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How To Do a Rent Review – Part 11

Article contributed by Michael Lever



This series provides an overview of the practicalities in England and Wales. Specific problems need particular attention; every property and every lease differs, so the series is not a substitute for specific advice.  

As I say in my newsletter – Rent Review Matters – rent review is at the heart of commercial property. When a lease is completed, the property’s value enters into the closed relationship of the actual landlord and tenant. Without an agreed or ascertained open market rental value during the contractual term of the lease, the alternative would be a unilateral opinion. The outcome of a rent review is the direction – either positive or negative – the undistorted capital value is taking.  


Commercial property markets 

Commercial property caters for two markets: landlords and tenants. For landlords, the attraction is the combination of capital and rental growth for property performance. For tenants, it’s the building for use and occupation for business development. Theoretically, both markets should be a partnership sharing the ups and downs. In practice, they are often at odds with each other. However, the conflict of interest is tenants who do not want to pay more than necessary and landlords competing with themselves.  

In the landlord market, capital values become distorted when the objective fundamental value is out of sync with the subjective. The cause of the problem is the effect of interest rates having created a higher level than the fundamental value.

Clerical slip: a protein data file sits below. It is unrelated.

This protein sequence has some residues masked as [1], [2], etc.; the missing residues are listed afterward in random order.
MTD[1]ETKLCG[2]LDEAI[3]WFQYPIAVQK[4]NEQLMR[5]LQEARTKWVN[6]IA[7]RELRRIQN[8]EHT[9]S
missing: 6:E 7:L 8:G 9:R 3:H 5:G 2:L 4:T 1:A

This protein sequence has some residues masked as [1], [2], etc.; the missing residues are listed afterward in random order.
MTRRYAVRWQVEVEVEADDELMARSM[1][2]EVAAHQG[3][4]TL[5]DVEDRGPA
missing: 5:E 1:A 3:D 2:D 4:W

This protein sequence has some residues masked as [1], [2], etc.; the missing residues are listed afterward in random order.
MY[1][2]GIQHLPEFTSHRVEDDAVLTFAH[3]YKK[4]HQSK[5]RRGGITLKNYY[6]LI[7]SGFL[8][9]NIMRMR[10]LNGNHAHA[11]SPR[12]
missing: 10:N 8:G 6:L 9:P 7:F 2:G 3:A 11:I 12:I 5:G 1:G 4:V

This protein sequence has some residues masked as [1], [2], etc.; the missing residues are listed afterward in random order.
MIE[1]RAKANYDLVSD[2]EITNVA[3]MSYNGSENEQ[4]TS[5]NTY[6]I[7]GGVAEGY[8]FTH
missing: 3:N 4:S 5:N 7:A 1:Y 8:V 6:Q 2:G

In the investment market for commercial property, the objective value is (1) the vacant possession value of the property and (2) its higher value when leased. Unlike the tenant’s occupation, which is dynamic and busy, the landlord’s occupation is monotonous, waiting patiently. Restless, subjective worth is symptomatic of a play on yield compression. Theoretically, a purchase price should be on (1) or (2). In practice, it is often an overpayment. So when the underlying rental value at the outcome of the review to market rent is lower than the rent payable before the review, despite the ‘upward-only’ cushioning the rent payable after the review is agreed or ascertained, the gambling on yield propels the investment into a higher risk than is sustainable. If the investment is mortgaged, and the loan-to-value covenant is breached, then the borrower is at the lender’s mercy. 

Understandably, tenants want to reduce property costs, minimise liabilities, and profit from the savings in their market. When they achieve their objectives, it is at the expense of their landlords. Whether landlords can afford it depends upon the purchase date and the effect on net asset value. It is not simply a direct investment that can be affected adversely by the distorted value but also indirectly via a property fund or company whose shares are quoted on a stock exchange. Given that successful investment in the commercial property market hinges upon the words on a few sheets of paper, it shows how important it is for the outcome of a rent review to be an increase. This is why the trend is for index-linking rather than risk the cost of agreeing or ascertaining rent review to the open market value.